Nation Shudders at Large Block of Uninterrupted Text

Long text - US - Copywriter

Hysteria continues to grow since a news source reported Americans are collectively becoming paralyzed due to documents comprising “solid blocks of uninterrupted text.”

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Branding: Steve Jobs Versus Jesus?

Steve Jobs versus Jesus

The Apple logo on a laptop or phone may evoke the same feelings for some people as a crucifix or Star of David pendant does for others, suggests research by Tel Aviv University, Duke University and New York University scientists. According to their research, brands are a form of self-expression and a token of self-worth, just like symbolic expressions of one’s faith.

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Face it, You’re Probably an Internetaholic

Internet Addictions by Webcopyplus

Do you spend more time than you need to on Facebook, Twitter, Google and any other of the two billion websites floating around the Internet? You may be suffering from a condition scientists are calling Information Deprivation Disorder.

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Web Copy: Long or Short?

Web copy - Long or short

Recently, 52 Weeks of UX posted an article that challenged a commonly held opinion regarding web content — that it should be as concise and simple as possible in order to appeal to the average web user, whose attention span online doesn’t often creep past a few seconds.  The popular theory goes, that if you don’t deliver the pertinent facts quickly, your website visitors will get frustrated and go elsewhere to find the information they desire.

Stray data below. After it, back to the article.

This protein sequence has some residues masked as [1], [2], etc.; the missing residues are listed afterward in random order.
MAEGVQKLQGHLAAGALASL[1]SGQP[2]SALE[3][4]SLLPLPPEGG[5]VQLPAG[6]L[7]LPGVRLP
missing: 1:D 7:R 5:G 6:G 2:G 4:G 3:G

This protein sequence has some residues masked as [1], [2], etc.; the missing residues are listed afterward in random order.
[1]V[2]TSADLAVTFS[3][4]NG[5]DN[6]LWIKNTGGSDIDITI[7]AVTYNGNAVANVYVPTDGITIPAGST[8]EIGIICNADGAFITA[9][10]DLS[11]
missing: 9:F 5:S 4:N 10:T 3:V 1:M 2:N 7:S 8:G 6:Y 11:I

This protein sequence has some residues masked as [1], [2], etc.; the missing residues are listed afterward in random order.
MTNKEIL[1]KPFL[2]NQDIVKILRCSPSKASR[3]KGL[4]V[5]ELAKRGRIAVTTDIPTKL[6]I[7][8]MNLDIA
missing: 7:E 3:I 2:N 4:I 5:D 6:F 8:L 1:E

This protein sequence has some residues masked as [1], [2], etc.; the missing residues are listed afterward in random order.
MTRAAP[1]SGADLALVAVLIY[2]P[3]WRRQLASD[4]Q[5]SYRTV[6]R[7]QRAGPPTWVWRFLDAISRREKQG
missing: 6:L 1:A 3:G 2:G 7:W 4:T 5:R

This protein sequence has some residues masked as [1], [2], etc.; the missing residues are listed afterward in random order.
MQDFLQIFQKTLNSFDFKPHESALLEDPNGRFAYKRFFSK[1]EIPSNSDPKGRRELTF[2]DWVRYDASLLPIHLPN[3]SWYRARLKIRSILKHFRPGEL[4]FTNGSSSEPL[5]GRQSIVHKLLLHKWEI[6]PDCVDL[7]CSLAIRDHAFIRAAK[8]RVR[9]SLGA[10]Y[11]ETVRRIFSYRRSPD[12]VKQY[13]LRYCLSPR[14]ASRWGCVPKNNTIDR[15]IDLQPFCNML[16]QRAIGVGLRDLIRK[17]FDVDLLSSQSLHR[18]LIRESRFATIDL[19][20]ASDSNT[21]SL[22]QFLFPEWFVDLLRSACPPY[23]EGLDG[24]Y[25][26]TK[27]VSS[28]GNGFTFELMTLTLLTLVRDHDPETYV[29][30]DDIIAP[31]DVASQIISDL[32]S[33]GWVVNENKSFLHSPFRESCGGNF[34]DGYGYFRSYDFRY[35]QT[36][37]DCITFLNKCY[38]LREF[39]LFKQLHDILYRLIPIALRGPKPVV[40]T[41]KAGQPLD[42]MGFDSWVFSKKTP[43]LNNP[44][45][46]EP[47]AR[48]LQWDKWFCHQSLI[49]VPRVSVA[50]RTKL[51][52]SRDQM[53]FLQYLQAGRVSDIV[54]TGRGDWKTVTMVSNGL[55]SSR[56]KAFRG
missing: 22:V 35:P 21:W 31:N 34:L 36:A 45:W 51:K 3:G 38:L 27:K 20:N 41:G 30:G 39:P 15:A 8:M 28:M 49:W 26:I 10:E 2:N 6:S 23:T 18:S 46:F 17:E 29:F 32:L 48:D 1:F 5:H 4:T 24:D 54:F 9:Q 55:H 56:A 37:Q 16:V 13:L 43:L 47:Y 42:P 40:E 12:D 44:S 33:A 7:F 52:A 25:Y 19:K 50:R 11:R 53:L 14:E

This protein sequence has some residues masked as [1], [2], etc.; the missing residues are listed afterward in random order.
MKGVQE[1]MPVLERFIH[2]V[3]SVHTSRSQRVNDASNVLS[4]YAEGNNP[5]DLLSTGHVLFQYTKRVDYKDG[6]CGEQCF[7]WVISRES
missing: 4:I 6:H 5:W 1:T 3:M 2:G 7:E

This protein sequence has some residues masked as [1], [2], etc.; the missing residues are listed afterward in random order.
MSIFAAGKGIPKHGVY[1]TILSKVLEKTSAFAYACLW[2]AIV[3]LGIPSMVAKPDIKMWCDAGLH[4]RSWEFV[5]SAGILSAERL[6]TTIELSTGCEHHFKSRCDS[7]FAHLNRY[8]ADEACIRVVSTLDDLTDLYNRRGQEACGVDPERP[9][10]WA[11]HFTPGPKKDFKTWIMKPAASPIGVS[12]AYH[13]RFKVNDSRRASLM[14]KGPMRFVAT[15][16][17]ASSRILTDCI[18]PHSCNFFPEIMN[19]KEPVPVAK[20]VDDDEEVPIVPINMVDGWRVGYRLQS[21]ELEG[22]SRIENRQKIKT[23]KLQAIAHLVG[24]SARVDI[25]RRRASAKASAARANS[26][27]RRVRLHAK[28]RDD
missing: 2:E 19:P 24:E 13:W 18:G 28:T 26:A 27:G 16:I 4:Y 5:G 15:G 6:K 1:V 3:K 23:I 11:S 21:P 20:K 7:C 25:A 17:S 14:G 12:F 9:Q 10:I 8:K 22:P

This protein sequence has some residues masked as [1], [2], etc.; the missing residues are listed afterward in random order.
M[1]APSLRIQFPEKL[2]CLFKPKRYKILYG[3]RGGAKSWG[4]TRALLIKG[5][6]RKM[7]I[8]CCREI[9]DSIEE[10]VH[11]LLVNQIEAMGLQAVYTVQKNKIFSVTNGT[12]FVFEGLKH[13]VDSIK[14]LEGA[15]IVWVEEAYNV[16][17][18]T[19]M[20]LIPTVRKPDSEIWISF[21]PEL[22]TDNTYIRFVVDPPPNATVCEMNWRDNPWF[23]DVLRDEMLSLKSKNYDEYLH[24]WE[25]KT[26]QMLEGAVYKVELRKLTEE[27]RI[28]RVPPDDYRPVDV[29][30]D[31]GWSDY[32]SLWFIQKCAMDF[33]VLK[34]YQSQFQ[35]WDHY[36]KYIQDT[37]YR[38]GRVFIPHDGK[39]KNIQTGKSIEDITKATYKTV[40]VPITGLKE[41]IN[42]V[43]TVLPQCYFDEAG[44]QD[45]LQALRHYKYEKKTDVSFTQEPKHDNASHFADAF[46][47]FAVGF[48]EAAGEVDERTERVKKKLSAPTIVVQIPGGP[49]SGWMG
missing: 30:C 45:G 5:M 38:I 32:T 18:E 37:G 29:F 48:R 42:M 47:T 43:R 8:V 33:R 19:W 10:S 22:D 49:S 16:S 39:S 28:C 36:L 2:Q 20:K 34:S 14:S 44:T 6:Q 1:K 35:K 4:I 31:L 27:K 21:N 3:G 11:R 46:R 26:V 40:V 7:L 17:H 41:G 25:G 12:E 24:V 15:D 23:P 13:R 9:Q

In response to the point that web copy should be brief, the article’s author, Joshua Porter, stated: “There are several problems with this assumption, however. First, people do actually read on the Web…scanning is simply the first step in the process. Second, short text can be just as poorly written as long text (and often is). Third, people actually seek out and enjoy reading longer texts.“

Here are the author’s points supporting this statement, and our take:

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Is Poor Website Design Holding Your Business Hostage?

Poor design

Online visitors form a first impression of a website quicker than the blink of an eye — literally. It typically takes humans 300 to 400 milliseconds to blink. Meanwhile, scientific research led by Dr. Gitte Lindgaard at Carleton University in Ontario reveals websites have as little as 50 milliseconds to establish a first impression — a mere 1/20th of a second. That’s it!

This is crucial information for any business because once a visitor forms an impression on a subconscious level, he or she will selectively search for information confirming that impression. People do this because we all want to prove we have good judgement. So, if our first impression of a website is negative, we have a tendency to mainly seek and see the negatives, regardless how good a business’ products and services might actually be. Alternatively, if we immediately like what we see, we’ll look for positive information to reinforce that impression.

So how do you avoid making a bad first impression on the Web? Easy. Get a good designer.

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Why Design Needs to be Like A Quesadilla

Vancouver Designer Gonzalo Alatorre of Creative Engine